The design provides for the redensification of the Hulb commercial area and a gradual redevelopment of the vacant areas to the south. There, very compact housing is created, which is selectively enriched by other uses (culture, shopping, education, co-working). Unlike many other works for this location, the train stop will not be built over, but spanned with a curved bridge structure. The hubs or mobility functions and other uses will be decentralised on either side of the tracks. The new residential area appears rather conventional in its implementation and could possibly use a little more mixed use. A striking feature is the wide "green belt" that divides the planned area into two areas and is to be used for multifunctional purposes. Overall, the work is characterised by a pleasant pragmatism and sense of reality. It also hints at further approaches, such as participatory design and use of the residential environment. The representational Duktus is also appropriate and successful.

The work was supervised by Prof. Dr. Gunther Laux.

Recognition (400 €) Anucia Dixon & Janine Schöttinger | KIT Karlsruhe

The design proposes to activate Nürnberger Straße and to develop a mobility interchange for Bad Cannstatt. Mobility hubs are created at Wilhelmsplatz and the Nürnberger Straße S-Bahn stop, while the neighbourhoods themselves are traffic-calmed and equipped with additional smaller hubs. On Nürnberger Strasse, green spaces for public use and zoning for use are planned so that a boulevard or shared space with different functions can be formed. A "Radallee" links the boulevard of Nürnberger Straße with the green spaces of the Kurpark. The work tries to create a central place in the existing urban network with a square situation via the hub. The concept pursues the thesis that Nürnberger Straße is no longer needed and can therefore be deconstructed and redesigned into an urban boulevard. On the city boulevard, open space qualities are consistently created, and there is an intensive examination of the street space. The question arises whether the conspicuous roofing of the hub represents a sufficient intervention at the site. It is therefore critically discussed whether the proposed measures do not rather lead to a symbolically aestheticising instead of a substantial upgrading.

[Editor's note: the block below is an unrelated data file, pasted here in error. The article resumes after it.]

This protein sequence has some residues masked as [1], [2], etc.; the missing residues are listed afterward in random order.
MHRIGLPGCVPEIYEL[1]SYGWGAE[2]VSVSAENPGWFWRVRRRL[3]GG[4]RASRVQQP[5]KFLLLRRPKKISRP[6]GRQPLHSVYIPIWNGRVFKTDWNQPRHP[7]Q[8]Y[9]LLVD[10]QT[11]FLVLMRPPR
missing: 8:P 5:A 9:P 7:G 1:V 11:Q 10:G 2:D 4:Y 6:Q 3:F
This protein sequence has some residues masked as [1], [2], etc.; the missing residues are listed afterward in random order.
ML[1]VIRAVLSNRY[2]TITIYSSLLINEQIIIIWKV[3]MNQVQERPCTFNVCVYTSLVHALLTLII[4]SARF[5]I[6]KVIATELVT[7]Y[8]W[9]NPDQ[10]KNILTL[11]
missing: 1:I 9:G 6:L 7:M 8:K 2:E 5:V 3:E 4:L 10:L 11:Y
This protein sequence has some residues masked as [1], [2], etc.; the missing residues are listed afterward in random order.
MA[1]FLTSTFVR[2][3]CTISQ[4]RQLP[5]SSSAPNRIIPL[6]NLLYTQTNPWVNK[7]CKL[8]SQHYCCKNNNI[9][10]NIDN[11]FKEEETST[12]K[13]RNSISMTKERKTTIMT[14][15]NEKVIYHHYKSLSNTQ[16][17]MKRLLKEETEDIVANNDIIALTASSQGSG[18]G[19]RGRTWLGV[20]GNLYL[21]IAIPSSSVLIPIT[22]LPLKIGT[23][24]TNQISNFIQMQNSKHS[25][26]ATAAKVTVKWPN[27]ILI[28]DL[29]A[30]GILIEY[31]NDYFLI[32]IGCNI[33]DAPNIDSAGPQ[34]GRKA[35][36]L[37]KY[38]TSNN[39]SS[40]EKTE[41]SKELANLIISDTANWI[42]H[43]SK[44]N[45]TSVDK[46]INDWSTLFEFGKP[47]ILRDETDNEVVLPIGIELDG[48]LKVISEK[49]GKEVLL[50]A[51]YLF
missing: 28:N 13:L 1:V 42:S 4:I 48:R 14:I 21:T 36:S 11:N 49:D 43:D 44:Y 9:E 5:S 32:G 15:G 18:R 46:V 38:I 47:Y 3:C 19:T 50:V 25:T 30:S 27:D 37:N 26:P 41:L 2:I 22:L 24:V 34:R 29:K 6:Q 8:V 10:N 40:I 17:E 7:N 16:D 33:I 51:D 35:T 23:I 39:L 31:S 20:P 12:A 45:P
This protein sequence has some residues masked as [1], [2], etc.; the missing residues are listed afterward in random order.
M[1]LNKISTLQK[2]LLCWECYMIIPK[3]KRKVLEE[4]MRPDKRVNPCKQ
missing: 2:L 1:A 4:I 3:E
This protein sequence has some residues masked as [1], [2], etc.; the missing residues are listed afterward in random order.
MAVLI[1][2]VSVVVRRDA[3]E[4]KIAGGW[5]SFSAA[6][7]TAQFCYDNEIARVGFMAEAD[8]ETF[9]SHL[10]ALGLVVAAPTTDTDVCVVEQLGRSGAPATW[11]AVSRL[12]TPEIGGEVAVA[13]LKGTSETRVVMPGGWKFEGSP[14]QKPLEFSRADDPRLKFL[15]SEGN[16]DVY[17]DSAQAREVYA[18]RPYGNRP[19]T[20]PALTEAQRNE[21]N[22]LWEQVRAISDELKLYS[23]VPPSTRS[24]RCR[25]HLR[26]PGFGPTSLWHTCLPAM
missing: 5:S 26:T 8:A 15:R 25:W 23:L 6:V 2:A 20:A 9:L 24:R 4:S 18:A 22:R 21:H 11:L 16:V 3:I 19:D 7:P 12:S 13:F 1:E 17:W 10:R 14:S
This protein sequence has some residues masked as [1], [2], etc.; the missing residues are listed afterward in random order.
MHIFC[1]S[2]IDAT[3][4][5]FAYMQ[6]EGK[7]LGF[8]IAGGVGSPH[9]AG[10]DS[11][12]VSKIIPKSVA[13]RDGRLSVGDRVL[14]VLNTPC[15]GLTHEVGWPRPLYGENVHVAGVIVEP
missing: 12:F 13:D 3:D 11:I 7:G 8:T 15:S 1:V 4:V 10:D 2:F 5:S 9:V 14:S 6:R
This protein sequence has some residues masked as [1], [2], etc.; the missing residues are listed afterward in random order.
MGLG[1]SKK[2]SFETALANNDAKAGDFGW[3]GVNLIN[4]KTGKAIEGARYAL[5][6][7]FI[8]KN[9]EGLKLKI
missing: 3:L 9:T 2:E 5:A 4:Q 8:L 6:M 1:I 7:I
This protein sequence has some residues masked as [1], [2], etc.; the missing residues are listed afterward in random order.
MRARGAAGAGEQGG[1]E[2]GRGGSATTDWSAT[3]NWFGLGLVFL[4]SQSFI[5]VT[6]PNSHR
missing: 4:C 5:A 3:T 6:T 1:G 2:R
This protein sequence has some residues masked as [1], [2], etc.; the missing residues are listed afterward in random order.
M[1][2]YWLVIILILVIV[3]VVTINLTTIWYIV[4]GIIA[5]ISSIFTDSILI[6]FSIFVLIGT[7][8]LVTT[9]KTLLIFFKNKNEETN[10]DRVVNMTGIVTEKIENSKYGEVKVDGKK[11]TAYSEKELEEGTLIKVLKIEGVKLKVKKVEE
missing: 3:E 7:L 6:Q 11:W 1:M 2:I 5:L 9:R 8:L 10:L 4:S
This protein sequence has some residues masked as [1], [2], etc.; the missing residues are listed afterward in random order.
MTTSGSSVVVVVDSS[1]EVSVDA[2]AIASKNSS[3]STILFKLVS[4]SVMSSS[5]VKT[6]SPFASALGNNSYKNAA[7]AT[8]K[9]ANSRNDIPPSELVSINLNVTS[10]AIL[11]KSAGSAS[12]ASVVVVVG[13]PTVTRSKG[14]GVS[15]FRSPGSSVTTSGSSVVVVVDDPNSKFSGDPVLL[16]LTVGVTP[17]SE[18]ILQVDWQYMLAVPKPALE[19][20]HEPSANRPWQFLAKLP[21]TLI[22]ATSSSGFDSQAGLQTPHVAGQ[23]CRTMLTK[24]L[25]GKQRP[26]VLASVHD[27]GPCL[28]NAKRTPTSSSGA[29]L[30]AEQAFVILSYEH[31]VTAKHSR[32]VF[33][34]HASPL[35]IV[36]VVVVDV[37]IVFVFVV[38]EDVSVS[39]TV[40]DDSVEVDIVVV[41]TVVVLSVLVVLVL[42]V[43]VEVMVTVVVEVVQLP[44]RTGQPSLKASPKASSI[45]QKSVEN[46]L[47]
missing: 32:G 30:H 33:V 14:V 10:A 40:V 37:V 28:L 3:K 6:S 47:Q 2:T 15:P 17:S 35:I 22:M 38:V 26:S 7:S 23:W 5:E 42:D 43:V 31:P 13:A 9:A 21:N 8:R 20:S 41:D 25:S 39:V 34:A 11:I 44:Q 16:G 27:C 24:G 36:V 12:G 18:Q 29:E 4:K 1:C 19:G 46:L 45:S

The work was supervised by Prof. Dr. Barbara Engel, Sara Reichwein & Anna Kuzyshyn.


Pia Thissen | KIT Karlsruhe The work was supervised by Prof. Dr. Barbara Engel, Sara Reichwein and Anna Kuzyshyn.

Fabian Lippert & Lennard Springmann | HS Karlsruhe The work was supervised by Prof. Susanne Dürr.

David Finger & Ilona Berger | HS Darmstadt The work was supervised by Prof. Dipl.-Ing. Dita Leyh.

Philipp Deilmann & Johannes Pojtinger | Universität Stuttgart The work was supervised by Anna Kübler.

Verena Leser, Leonie Geis, Lukas Nerb & Selina Reinhardt | HTWG Konstanz The work was supervised by Prof. Leonhard Schenk & Jeronimo Andura.

Marcel Braun, Philemon Bühler, Kai-David Hertfelder & Robert Heimsch | HFT Stuttgart The work was supervised by Prof. Dr. Philipp Dechow.

Daniel Klaus & Jan Tondera | HFT Stuttgart The work was supervised by Prof. Dipl.-Ing. Harald Roser and Prof. Dr. Gunther Laux.

Anja Seuchz-Wirth & Evelyn Göckler | HFT Stuttgart The work was supervised by Prof. Dipl.-Ing. Harald Roser and Prof. Dr. Gunther Laux.

Julia Müller | HFT Stuttgart The work was supervised by Prof. Dipl.-Ing. Harald Roser and Prof. Dr. Gunther Laux.

Axel Buntan | HFT Stuttgart The work was supervised by Prof. Dipl.-Ing. Harald Roser.


Joanna Parassiadis & Engin Ercetin | HFT Stuttgart The work was supervised by Prof. Dr. Philipp Dechow .

Alexander Bran | HS Darmstadt The work was supervised by Prof. Dipl.-Ing. Dita Leyh.

Silas Wochele, Eileen Raußen, Tanja Krings & Dominik Schmidt | HFT Stuttgart The work was supervised by Prof. Dr. Philipp Dechow.

Hannah Bühr, Evelyn Dufner, Laura Pfeiffer & Hans Weisner | HFT Stuttgart The work was supervised by Prof. Dr. Gunther Laux, Michael Glück, Olaf Hildebrandt and Dipl.-Ing. Malte Novak.

Sophie Eitner | HS Darmstadt The work was supervised by Prof. Dipl.-Ing. Dita Leyh.

Ceren Isbilir | HS Darmstadt The work was supervised by Prof. Dipl.-Ing. Dita Leyh.

Publish date: 24. January 2022 By Annabel Angus ()